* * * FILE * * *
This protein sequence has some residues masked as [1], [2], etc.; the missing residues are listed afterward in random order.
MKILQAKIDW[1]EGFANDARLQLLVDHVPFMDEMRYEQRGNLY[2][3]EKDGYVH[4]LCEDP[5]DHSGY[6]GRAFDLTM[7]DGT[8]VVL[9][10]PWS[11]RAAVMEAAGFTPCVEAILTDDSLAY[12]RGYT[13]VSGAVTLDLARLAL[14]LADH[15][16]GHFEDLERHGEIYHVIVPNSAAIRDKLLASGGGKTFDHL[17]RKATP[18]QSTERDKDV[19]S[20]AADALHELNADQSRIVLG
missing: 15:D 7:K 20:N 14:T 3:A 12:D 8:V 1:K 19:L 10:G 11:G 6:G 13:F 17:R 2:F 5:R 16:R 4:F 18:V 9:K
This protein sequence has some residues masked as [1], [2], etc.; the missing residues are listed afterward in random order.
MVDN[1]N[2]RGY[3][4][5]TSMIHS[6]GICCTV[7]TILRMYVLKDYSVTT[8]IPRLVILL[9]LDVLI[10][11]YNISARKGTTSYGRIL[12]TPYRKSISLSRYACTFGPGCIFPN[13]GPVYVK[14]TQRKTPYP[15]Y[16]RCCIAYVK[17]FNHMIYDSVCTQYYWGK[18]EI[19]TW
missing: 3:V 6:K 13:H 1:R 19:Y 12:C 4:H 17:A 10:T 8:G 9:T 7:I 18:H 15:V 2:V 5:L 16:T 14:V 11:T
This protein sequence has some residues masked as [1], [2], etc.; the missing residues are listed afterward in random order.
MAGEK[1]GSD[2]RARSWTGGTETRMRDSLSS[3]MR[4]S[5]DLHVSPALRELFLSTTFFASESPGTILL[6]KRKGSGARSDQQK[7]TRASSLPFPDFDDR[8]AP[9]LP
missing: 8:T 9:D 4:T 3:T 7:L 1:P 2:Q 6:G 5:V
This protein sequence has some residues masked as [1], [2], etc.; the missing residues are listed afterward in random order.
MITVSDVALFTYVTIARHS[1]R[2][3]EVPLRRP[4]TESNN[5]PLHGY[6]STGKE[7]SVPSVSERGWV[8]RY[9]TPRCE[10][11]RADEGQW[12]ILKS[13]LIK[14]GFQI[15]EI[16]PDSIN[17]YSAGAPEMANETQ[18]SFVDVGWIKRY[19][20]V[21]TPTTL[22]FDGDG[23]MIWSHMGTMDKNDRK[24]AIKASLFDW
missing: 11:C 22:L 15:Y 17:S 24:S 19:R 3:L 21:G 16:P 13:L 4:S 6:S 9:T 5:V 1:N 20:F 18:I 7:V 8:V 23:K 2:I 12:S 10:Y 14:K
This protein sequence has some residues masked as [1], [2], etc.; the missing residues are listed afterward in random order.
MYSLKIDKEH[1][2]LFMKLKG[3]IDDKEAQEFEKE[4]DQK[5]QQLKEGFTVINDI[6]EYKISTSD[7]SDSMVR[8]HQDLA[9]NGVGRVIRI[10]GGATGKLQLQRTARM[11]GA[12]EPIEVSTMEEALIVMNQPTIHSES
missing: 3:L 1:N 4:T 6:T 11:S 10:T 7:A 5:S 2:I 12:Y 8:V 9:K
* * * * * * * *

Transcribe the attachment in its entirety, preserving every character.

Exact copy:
This protein sequence has some residues masked as [1], [2], etc.; the missing residues are listed afterward in random order.
MKILQAKIDW[1]EGFANDARLQLLVDHVPFMDEMRYEQRGNLY[2][3]EKDGYVH[4]LCEDP[5]DHSGY[6]GRAFDLTM[7]DGT[8]VVL[9][10]PWS[11]RAAVMEAAGFTPCVEAILTDDSLAY[12]RGYT[13]VSGAVTLDLARLAL[14]LADH[15][16]GHFEDLERHGEIYHVIVPNSAAIRDKLLASGGGKTFDHL[17]RKATP[18]QSTERDKDV[19]S[20]AADALHELNADQSRIVLG
missing: 15:D 7:K 20:N 14:T 3:A 12:D 8:V 1:K 19:L 10:G 11:G 6:G 13:F 17:R 2:F 5:R 16:R 4:F 18:V 9:K
This protein sequence has some residues masked as [1], [2], etc.; the missing residues are listed afterward in random order.
MVDN[1]N[2]RGY[3][4][5]TSMIHS[6]GICCTV[7]TILRMYVLKDYSVTT[8]IPRLVILL[9]LDVLI[10][11]YNISARKGTTSYGRIL[12]TPYRKSISLSRYACTFGPGCIFPN[13]GPVYVK[14]TQRKTPYP[15]Y[16]RCCIAYVK[17]FNHMIYDSVCTQYYWGK[18]EI[19]TW
missing: 3:V 6:K 13:H 1:R 19:Y 12:C 4:H 17:A 10:T 8:G 9:T 7:I 18:H 15:V 2:V 5:L 16:T 14:V 11:T
This protein sequence has some residues masked as [1], [2], etc.; the missing residues are listed afterward in random order.
MAGEK[1]GSD[2]RARSWTGGTETRMRDSLSS[3]MR[4]S[5]DLHVSPALRELFLSTTFFASESPGTILL[6]KRKGSGARSDQQK[7]TRASSLPFPDFDDR[8]AP[9]LP
missing: 8:T 9:D 4:T 3:T 7:L 1:P 2:Q 6:G 5:V
This protein sequence has some residues masked as [1], [2], etc.; the missing residues are listed afterward in random order.
MITVSDVALFTYVTIARHS[1]R[2][3]EVPLRRP[4]TESNN[5]PLHGY[6]STGKE[7]SVPSVSERGWV[8]RY[9]TPRCE[10][11]RADEGQW[12]ILKS[13]LIK[14]GFQI[15]EI[16]PDSIN[17]YSAGAPEMANETQ[18]SFVDVGWIKRY[19][20]V[21]TPTTL[22]FDGDG[23]MIWSHMGTMDKNDRK[24]AIKASLFDW
missing: 11:C 22:L 15:Y 17:S 24:S 19:R 3:L 21:G 16:P 13:L 4:S 6:S 9:T 5:V 1:N 20:F 18:I 7:V 8:V 23:K 2:I 12:S 10:Y 14:K
This protein sequence has some residues masked as [1], [2], etc.; the missing residues are listed afterward in random order.
MYSLKIDKEH[1][2]LFMKLKG[3]IDDKEAQEFEKE[4]DQK[5]QQLKEGFTVINDI[6]EYKISTSD[7]SDSMVR[8]HQDLA[9]NGVGRVIRI[10]GGATGKLQLQRTARM[11]GA[12]EPIEVSTMEEALIVMNQPTIHSES
missing: 3:L 1:N 4:T 6:T 11:S 10:T 7:A 5:S 2:I 12:Y 8:V 9:K